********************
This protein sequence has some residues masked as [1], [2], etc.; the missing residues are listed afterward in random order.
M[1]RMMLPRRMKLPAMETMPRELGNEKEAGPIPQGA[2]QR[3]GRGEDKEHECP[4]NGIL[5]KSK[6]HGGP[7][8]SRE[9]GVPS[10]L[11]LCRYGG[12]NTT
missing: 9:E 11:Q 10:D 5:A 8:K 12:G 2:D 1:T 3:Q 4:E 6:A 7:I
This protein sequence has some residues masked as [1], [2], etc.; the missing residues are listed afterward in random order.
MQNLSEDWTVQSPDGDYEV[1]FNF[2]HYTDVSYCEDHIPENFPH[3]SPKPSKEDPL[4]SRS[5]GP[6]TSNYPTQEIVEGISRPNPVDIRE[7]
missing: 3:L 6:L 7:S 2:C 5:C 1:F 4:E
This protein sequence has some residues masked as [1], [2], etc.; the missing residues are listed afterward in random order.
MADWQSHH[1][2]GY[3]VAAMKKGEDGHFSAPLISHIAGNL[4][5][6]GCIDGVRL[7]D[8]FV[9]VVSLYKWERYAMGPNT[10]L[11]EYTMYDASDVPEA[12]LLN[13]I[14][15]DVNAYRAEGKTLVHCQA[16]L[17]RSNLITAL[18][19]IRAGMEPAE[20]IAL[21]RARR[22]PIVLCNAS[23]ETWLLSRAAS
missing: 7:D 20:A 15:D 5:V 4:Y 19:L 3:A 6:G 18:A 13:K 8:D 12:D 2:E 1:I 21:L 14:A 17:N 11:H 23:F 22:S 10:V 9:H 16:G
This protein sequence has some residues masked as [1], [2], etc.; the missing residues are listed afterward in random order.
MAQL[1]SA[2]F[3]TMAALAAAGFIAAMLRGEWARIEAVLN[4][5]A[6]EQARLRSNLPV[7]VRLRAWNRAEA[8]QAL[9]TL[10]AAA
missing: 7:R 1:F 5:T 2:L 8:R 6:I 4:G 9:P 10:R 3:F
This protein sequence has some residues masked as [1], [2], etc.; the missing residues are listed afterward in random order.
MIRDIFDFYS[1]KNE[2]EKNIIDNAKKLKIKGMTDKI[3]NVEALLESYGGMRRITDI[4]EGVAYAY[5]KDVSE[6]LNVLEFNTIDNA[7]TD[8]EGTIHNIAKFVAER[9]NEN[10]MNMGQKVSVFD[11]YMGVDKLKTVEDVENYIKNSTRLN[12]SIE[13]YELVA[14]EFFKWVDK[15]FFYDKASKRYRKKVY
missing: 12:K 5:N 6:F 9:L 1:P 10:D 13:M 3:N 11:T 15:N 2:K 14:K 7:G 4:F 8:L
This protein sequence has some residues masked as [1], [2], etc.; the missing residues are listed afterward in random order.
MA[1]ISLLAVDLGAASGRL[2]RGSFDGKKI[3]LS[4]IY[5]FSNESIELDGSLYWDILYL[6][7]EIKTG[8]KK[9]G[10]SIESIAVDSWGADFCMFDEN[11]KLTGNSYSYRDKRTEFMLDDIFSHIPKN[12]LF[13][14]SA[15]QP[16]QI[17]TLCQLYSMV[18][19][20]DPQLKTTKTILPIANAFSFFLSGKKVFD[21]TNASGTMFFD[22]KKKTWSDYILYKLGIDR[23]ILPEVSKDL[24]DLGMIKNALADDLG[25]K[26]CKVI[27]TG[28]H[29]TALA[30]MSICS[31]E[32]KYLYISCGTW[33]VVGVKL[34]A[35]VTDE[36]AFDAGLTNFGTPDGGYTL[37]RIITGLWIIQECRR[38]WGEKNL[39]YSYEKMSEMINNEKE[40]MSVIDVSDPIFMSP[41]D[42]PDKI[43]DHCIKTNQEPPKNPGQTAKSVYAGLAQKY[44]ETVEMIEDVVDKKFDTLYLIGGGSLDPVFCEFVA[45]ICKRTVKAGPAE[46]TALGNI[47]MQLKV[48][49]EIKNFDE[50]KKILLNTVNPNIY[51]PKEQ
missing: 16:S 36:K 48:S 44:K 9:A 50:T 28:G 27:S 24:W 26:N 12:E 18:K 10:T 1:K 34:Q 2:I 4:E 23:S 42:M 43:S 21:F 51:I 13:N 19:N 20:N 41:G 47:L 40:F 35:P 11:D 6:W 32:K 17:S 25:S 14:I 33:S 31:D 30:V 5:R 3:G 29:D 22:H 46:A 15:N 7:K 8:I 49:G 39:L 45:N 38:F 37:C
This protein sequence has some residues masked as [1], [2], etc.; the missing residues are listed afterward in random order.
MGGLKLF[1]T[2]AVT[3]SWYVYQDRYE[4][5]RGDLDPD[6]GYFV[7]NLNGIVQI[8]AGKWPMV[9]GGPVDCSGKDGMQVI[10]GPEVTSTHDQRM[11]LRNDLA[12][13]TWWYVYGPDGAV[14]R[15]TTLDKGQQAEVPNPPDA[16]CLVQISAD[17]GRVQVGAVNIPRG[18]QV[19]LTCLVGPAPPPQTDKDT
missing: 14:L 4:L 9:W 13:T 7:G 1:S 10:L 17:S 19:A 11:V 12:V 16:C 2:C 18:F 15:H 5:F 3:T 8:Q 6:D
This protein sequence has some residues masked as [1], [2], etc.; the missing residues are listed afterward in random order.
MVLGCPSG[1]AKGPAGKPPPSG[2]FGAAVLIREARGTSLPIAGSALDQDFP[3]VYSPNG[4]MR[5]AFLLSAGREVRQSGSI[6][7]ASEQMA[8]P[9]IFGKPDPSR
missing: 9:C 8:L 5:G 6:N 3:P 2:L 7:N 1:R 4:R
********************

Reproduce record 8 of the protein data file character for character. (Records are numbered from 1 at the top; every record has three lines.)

This protein sequence has some residues masked as [1], [2], etc.; the missing residues are listed afterward in random order.
MVLGCPSG[1]AKGPAGKPPPSG[2]FGAAVLIREARGTSLPIAGSALDQDFP[3]VYSPNG[4]MR[5]AFLLSAGREVRQSGSI[6][7]ASEQMA[8]P[9]IFGKPDPSR
missing: 9:C 8:L 5:G 6:N 3:P 2:L 7:N 1:R 4:R